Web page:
The provenance of this painting is of particular note for the early nineteenth-century art market in London. The turbulence in western Europe that followed the French Revolution resulted in the dispersal of many important continental collections, many of the contents of which found their way to England, whose affluence and domestic tranquillity was comparatively undisturbed. A notable figure in this process was the future author of A Biographical and Critical Dictionary of Painters and Engravers (published 1816), Michael Bryan (1757-1821), who had by 1790 established himself as an authority on painting. His greatest coup came in 1798, when he negotiated the sale of the Italian and French pictures of the Orlans collection to the Duke of Bridgewater, the Earl Gower (later 1st Duke of Sutherland) and the Earl of Carlisle, for 43,500. The works were exhibited at Bryan's Pall Mall Gallery, and those that the original purchasers did not wish to retain, were sold publicly. Three years later, he was able to complete a similar deal with the Robit collection, this time with the financial backing of Sir Simon Clarke, Bt. and George Hibbert; both backers were important speculators in paintings, who had acquired major works from many of the major collections to have come from the Continent, including the Orlans and the Calonne collections. Robit's collection, described by Buchanan, loc. cit., as 'one of the finest which the French capital at that period possessed', was placed on display in Pall Mall for sale by 'private contract' until 31 May 1802. The present picture was one of those retained by Clarke.
Later in 1802, James Christie offered 'A most superb and truly valuable Collection of Pictures containing admirable and celebrated Specimens... the United Cabinet of Sir Simon Clarke, Bt. and George Hibbert, Esq., selected by them with distinguished Taste, and at a considerable Expense...' The sale was recognised at the time as a major event, containing pictures of the highest quality. Unfortunately, although the auctioneer's catalogue shows that most of the collection was sold, mostly at extremely high prices, the results given in the book kept by the auctioneer for the Excise Office showed that the two men had overestimated the market, and that seventy-five percent of the sale had been unsold due to the particularly high reserves.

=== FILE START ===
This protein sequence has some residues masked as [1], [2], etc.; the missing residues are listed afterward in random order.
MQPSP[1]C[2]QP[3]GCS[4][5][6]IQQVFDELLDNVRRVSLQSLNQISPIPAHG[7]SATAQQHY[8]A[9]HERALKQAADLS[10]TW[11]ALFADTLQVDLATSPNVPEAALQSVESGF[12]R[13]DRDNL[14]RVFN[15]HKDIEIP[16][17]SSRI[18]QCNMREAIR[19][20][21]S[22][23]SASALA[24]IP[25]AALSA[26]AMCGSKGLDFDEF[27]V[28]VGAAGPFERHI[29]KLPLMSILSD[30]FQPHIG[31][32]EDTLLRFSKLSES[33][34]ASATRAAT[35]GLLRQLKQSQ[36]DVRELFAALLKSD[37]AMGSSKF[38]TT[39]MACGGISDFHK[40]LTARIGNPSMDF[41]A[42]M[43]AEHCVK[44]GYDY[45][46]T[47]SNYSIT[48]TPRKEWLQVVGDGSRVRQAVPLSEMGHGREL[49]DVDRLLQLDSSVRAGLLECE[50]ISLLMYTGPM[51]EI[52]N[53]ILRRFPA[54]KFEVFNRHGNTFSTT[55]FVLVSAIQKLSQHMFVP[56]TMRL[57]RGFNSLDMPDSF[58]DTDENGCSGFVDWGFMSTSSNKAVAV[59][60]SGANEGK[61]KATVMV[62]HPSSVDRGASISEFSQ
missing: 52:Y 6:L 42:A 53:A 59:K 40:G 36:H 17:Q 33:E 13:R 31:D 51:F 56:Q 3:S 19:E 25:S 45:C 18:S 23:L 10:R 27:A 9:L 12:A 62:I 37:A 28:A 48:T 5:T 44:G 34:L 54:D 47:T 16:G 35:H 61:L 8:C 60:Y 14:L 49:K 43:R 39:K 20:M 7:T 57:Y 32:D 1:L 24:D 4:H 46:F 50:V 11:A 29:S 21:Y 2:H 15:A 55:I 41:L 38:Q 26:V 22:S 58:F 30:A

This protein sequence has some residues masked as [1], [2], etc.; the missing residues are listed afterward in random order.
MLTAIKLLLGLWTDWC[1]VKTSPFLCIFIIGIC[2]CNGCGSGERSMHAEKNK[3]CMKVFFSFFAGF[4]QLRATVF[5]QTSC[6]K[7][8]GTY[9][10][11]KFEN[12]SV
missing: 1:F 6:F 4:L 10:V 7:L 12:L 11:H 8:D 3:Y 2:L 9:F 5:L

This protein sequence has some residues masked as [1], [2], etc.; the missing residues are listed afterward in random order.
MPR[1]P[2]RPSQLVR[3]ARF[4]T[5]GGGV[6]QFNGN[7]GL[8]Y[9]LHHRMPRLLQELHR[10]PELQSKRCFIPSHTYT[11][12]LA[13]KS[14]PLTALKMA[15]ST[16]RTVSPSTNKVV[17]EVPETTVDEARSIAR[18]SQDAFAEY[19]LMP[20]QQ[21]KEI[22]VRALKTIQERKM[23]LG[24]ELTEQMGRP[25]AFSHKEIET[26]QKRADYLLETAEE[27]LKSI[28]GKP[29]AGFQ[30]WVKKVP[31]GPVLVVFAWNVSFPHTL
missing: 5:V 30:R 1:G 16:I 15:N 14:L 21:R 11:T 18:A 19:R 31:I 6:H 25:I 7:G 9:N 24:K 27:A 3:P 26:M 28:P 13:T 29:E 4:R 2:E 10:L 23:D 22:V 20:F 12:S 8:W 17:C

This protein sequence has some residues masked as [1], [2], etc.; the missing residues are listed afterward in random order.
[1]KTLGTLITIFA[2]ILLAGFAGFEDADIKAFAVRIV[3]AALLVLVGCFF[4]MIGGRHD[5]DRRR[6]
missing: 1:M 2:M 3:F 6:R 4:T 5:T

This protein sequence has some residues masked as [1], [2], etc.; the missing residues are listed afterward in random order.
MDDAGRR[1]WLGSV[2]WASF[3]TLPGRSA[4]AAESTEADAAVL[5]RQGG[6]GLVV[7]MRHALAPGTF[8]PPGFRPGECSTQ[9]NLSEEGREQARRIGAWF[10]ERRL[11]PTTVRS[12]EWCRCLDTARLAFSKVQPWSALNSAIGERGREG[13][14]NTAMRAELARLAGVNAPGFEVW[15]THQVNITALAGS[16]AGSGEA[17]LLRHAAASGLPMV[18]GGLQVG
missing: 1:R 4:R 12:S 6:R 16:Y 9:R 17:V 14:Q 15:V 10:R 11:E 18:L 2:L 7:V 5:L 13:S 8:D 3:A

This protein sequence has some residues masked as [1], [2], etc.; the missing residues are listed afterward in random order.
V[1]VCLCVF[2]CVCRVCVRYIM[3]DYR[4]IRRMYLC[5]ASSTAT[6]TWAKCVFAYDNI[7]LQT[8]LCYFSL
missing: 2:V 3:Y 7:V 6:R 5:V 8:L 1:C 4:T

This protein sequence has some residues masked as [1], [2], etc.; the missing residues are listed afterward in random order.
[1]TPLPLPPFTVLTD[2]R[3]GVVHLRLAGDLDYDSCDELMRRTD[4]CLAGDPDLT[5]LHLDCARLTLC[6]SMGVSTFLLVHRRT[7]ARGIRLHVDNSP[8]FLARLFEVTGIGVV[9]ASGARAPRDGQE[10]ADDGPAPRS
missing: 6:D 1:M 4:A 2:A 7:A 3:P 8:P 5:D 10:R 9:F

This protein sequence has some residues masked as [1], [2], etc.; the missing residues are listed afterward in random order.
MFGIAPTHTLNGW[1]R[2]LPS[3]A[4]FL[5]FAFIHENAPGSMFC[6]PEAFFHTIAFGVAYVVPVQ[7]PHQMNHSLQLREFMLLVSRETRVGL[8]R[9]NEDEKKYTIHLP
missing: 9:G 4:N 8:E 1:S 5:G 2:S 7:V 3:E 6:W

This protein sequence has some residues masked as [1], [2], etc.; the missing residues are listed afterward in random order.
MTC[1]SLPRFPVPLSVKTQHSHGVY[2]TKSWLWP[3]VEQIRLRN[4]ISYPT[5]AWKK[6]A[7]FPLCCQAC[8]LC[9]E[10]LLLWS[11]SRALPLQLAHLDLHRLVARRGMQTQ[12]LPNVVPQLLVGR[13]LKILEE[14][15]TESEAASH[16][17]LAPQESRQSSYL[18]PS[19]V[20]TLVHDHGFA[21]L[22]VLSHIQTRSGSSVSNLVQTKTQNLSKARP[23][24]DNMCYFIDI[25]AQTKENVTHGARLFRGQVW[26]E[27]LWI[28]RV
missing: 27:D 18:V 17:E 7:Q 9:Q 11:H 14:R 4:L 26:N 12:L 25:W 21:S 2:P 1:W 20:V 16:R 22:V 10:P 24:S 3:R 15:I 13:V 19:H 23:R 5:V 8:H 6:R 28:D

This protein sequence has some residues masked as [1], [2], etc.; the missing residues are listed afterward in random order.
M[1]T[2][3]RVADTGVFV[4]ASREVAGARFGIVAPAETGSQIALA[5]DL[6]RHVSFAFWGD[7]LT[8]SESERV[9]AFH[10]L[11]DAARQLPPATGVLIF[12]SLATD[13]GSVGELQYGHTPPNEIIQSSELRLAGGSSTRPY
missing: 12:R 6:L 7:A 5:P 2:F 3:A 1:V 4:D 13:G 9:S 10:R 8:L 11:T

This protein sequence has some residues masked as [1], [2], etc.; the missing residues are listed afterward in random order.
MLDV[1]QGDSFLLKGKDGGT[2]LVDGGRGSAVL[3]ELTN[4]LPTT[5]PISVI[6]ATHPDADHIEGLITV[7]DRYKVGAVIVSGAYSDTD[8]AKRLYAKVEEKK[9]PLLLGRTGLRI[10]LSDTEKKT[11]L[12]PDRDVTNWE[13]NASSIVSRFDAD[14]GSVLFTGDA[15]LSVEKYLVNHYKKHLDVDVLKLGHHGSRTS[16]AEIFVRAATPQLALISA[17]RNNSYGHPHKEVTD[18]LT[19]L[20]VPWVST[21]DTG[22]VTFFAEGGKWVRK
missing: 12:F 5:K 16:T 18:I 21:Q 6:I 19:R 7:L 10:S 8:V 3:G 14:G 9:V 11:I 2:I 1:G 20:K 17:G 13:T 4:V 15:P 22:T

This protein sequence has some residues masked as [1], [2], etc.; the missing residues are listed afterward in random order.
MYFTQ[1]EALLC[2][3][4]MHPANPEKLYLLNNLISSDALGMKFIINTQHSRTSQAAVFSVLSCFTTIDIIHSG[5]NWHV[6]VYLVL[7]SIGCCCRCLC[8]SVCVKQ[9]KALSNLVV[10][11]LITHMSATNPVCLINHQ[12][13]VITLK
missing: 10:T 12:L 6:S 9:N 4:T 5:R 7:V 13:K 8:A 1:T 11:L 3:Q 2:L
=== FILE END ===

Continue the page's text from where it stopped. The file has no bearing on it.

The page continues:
The present picture may or may not have been in that sale (depending on the reading of an annotation describing the dimensions), however it remained in the Clarke collection until the 1840 sale in these Rooms of the Baronet's estate, where it preceded another work by Berchem, now in the National Gallery, London (no. 820). In that sale, it was bought by none other than William Buchanan, who had written of it sixteen years before, loc. cit., in such complementary fashion.
Buchanan was one of the foremost dealers in England at the time, and, like Bryan, had specialised in the import of continental picture collections. It was he who, in 1817, succeeded in purchasing the entire gallery of Dutch and Flemish works from Talleyrand's collection, and who had also bought such works as van Dyck's Head of Charles I in Three Positions (Royal Collection), Rubens' An Autumn Landscape with a View of Het Steen (London, National Gallery) and Bellini's Saint Francis in Ecstasy (Frick Collection). Buchanan had included the Robit collection in his Memoirs of Painting, but had also written of it in a letter of 1804, that 'I have been always anxious to have complete information regarding that Collection, as I conceive it next to the Orleans, to be a kind of leading Collection and the pictures themselves are in the memory of us both' (reprinted in H. Brigstocke, William Buchanan and the Nineteenth-Century Art Trade, 1982, pp. 292-3). It was particularly appropriate, therefore, that it was Buchanan who purchased the present picture after Clarke's death, almost forty years after its first appearance in London.